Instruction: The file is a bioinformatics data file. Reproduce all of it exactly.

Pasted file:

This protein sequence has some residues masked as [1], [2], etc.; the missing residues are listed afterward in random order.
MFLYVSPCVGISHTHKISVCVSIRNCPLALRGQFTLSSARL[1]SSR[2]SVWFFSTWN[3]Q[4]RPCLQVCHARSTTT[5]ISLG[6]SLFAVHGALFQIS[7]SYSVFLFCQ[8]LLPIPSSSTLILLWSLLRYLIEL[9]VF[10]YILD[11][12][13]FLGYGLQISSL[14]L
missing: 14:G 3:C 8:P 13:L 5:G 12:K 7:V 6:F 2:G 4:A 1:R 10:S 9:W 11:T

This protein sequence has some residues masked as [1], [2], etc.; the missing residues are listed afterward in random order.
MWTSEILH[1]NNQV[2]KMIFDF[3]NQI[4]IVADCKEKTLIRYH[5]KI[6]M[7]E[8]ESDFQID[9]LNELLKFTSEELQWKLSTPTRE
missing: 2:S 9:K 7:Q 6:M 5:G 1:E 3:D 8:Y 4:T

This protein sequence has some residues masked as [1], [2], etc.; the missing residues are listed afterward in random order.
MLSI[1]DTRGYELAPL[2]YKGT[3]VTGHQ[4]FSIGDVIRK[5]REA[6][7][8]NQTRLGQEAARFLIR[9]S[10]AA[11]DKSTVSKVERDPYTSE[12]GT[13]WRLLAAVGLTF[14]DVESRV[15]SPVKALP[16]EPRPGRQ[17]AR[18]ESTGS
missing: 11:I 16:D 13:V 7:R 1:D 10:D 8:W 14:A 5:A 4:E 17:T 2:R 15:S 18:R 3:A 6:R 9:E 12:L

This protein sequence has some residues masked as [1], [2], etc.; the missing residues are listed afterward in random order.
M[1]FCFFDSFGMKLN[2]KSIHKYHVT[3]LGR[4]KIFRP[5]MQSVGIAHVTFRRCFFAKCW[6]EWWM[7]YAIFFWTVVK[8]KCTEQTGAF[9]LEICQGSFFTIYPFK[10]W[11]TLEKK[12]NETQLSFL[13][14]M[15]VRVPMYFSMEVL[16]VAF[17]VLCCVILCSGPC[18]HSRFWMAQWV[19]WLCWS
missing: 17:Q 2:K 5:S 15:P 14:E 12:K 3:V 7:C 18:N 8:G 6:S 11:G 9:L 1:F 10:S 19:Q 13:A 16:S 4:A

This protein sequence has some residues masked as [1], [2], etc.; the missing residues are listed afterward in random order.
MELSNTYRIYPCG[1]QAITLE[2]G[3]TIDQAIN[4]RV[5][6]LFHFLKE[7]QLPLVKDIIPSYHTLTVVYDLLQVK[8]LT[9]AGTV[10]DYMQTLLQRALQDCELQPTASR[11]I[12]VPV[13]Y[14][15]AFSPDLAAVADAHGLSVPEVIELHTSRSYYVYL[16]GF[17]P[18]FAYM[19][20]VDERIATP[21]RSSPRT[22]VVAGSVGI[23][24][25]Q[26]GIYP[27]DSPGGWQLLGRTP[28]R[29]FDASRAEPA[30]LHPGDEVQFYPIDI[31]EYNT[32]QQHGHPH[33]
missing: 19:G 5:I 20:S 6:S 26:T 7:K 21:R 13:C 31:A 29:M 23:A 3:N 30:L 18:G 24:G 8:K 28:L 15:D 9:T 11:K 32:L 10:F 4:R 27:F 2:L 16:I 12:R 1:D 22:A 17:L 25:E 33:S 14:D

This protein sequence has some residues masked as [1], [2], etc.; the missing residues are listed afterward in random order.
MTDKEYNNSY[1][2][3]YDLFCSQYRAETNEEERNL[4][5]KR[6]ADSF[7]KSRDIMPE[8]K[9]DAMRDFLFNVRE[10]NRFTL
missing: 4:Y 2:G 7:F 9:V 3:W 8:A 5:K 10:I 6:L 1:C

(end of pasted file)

This protein sequence has some residues masked as [1], [2], etc.; the missing residues are listed afterward in random order.
MFLYVSPCVGISHTHKISVCVSIRNCPLALRGQFTLSSARL[1]SSR[2]SVWFFSTWN[3]Q[4]RPCLQVCHARSTTT[5]ISLG[6]SLFAVHGALFQIS[7]SYSVFLFCQ[8]LLPIPSSSTLILLWSLLRYLIEL[9]VF[10]YILD[11][12][13]FLGYGLQISSL[14]L
missing: 14:G 3:C 8:P 13:L 5:G 12:K 7:V 6:F 2:G 4:A 1:R 10:S 9:W 11:T

This protein sequence has some residues masked as [1], [2], etc.; the missing residues are listed afterward in random order.
MWTSEILH[1]NNQV[2]KMIFDF[3]NQI[4]IVADCKEKTLIRYH[5]KI[6]M[7]E[8]ESDFQID[9]LNELLKFTSEELQWKLSTPTRE
missing: 2:S 9:K 7:Q 6:M 5:G 1:E 3:D 8:Y 4:T

This protein sequence has some residues masked as [1], [2], etc.; the missing residues are listed afterward in random order.
MLSI[1]DTRGYELAPL[2]YKGT[3]VTGHQ[4]FSIGDVIRK[5]REA[6][7][8]NQTRLGQEAARFLIR[9]S[10]AA[11]DKSTVSKVERDPYTSE[12]GT[13]WRLLAAVGLTF[14]DVESRV[15]SPVKALP[16]EPRPGRQ[17]AR[18]ESTGS
missing: 11:I 16:D 13:V 7:R 1:D 10:D 8:W 14:A 5:A 4:E 17:T 2:R 15:S 18:R 3:A 6:R 9:E 12:L

This protein sequence has some residues masked as [1], [2], etc.; the missing residues are listed afterward in random order.
M[1]FCFFDSFGMKLN[2]KSIHKYHVT[3]LGR[4]KIFRP[5]MQSVGIAHVTFRRCFFAKCW[6]EWWM[7]YAIFFWTVVK[8]KCTEQTGAF[9]LEICQGSFFTIYPFK[10]W[11]TLEKK[12]NETQLSFL[13][14]M[15]VRVPMYFSMEVL[16]VAF[17]VLCCVILCSGPC[18]HSRFWMAQWV[19]WLCWS
missing: 17:Q 2:K 5:S 15:P 14:E 12:K 3:V 7:C 18:N 8:G 6:S 11:G 9:L 1:F 10:S 19:Q 13:A 16:S 4:A

This protein sequence has some residues masked as [1], [2], etc.; the missing residues are listed afterward in random order.
MELSNTYRIYPCG[1]QAITLE[2]G[3]TIDQAIN[4]RV[5][6]LFHFLKE[7]QLPLVKDIIPSYHTLTVVYDLLQVK[8]LT[9]AGTV[10]DYMQTLLQRALQDCELQPTASR[11]I[12]VPV[13]Y[14][15]AFSPDLAAVADAHGLSVPEVIELHTSRSYYVYL[16]GF[17]P[18]FAYM[19][20]VDERIATP[21]RSSPRT[22]VVAGSVGI[23][24][25]Q[26]GIYP[27]DSPGGWQLLGRTP[28]R[29]FDASRAEPA[30]LHPGDEVQFYPIDI[31]EYNT[32]QQHGHPH[33]
missing: 19:G 5:I 20:S 6:S 26:T 7:K 21:R 13:C 31:A 29:M 23:A 3:N 30:L 18:G 24:G 8:K 28:L 15:D 9:T 11:K 32:L 10:F 4:R 27:F 2:L 16:I 12:R 1:D 22:A 17:L 25:E 33:S 14:D

This protein sequence has some residues masked as [1], [2], etc.; the missing residues are listed afterward in random order.
MTDKEYNNSY[1][2][3]YDLFCSQYRAETNEEERNL[4][5]KR[6]ADSF[7]KSRDIMPE[8]K[9]DAMRDFLFNVRE[10]NRFTL
missing: 4:Y 2:G 7:F 9:V 3:W 8:A 5:K 10:I 6:L 1:C